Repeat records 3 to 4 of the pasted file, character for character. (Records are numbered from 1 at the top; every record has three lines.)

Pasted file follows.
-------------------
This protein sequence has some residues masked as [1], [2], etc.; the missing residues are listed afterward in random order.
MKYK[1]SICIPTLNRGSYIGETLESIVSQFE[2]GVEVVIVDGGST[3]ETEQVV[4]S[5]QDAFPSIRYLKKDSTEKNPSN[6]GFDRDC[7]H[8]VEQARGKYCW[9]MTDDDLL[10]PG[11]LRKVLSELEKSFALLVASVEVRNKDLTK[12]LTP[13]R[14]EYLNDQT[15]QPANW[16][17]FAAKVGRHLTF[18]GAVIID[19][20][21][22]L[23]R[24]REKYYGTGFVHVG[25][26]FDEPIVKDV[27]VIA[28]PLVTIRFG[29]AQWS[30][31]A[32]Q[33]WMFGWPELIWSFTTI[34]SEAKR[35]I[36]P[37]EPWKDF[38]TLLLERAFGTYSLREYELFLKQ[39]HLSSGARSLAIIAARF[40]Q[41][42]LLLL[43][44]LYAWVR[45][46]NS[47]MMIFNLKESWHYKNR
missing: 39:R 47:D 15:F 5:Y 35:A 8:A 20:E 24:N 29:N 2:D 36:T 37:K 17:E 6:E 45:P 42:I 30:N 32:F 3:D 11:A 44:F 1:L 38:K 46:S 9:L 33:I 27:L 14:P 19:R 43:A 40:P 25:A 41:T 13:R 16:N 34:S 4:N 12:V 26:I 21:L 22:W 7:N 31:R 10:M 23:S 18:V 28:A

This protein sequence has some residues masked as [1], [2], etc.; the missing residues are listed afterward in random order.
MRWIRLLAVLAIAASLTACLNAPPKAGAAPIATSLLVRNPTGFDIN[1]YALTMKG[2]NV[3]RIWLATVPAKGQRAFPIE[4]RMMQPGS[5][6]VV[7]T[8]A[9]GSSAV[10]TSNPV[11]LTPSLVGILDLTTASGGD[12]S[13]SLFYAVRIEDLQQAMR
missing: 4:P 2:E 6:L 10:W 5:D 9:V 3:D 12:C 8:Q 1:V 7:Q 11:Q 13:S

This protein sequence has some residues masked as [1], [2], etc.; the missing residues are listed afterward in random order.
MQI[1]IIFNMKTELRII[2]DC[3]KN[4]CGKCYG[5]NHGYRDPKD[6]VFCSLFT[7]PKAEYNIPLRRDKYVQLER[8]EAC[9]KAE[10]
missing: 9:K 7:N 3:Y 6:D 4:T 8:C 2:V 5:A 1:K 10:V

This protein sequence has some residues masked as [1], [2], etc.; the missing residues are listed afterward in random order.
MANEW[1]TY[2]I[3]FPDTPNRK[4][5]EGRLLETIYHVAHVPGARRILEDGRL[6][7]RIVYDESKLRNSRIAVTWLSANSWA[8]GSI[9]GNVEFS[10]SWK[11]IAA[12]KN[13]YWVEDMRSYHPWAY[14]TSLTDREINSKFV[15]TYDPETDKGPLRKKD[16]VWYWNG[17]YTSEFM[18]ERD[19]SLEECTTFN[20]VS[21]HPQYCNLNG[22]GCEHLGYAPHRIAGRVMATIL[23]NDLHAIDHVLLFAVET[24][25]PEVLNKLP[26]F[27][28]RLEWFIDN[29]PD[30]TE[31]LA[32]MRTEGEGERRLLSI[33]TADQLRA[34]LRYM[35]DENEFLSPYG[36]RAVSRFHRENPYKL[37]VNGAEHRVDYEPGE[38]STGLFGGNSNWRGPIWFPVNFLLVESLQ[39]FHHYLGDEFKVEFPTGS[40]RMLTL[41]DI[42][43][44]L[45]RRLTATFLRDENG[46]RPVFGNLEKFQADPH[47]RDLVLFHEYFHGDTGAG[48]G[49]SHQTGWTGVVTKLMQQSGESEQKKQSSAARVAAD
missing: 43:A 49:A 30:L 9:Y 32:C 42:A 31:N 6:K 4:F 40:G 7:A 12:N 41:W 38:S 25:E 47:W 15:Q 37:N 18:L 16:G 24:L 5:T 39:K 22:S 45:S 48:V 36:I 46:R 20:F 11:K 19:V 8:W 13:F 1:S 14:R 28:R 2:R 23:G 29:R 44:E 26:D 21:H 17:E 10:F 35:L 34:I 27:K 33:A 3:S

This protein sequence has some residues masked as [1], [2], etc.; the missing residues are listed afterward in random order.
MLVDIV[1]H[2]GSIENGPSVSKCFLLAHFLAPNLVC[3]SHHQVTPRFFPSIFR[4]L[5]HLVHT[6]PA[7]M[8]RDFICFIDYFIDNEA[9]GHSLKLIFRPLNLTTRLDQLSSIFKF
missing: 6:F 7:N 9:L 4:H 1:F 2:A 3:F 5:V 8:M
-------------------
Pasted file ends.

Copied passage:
This protein sequence has some residues masked as [1], [2], etc.; the missing residues are listed afterward in random order.
MQI[1]IIFNMKTELRII[2]DC[3]KN[4]CGKCYG[5]NHGYRDPKD[6]VFCSLFT[7]PKAEYNIPLRRDKYVQLER[8]EAC[9]KAE[10]
missing: 9:K 7:N 3:Y 6:D 4:T 8:C 2:V 5:A 1:K 10:V

This protein sequence has some residues masked as [1], [2], etc.; the missing residues are listed afterward in random order.
MANEW[1]TY[2]I[3]FPDTPNRK[4][5]EGRLLETIYHVAHVPGARRILEDGRL[6][7]RIVYDESKLRNSRIAVTWLSANSWA[8]GSI[9]GNVEFS[10]SWK[11]IAA[12]KN[13]YWVEDMRSYHPWAY[14]TSLTDREINSKFV[15]TYDPETDKGPLRKKD[16]VWYWNG[17]YTSEFM[18]ERD[19]SLEECTTFN[20]VS[21]HPQYCNLNG[22]GCEHLGYAPHRIAGRVMATIL[23]NDLHAIDHVLLFAVET[24][25]PEVLNKLP[26]F[27][28]RLEWFIDN[29]PD[30]TE[31]LA[32]MRTEGEGERRLLSI[33]TADQLRA[34]LRYM[35]DENEFLSPYG[36]RAVSRFHRENPYKL[37]VNGAEHRVDYEPGE[38]STGLFGGNSNWRGPIWFPVNFLLVESLQ[39]FHHYLGDEFKVEFPTGS[40]RMLTL[41]DI[42][43][44]L[45]RRLTATFLRDENG[46]RPVFGNLEKFQADPH[47]RDLVLFHEYFHGDTGAG[48]G[49]SHQTGWTGVVTKLMQQSGESEQKKQSSAARVAAD
missing: 43:A 49:A 30:L 9:Y 32:C 42:A 31:N 6:K 4:F 40:G 7:A 12:N 41:W 38:S 25:E 47:W 15:Q 37:N 18:L 16:G 24:L 5:T 39:K 22:S 45:S 48:V 36:I 46:R 20:F 11:K 19:V 8:W 13:F 1:S 14:R 28:R 2:R 23:G 29:R 44:E 26:D 21:H 17:E 10:F 35:L 34:I 27:K 33:A 3:S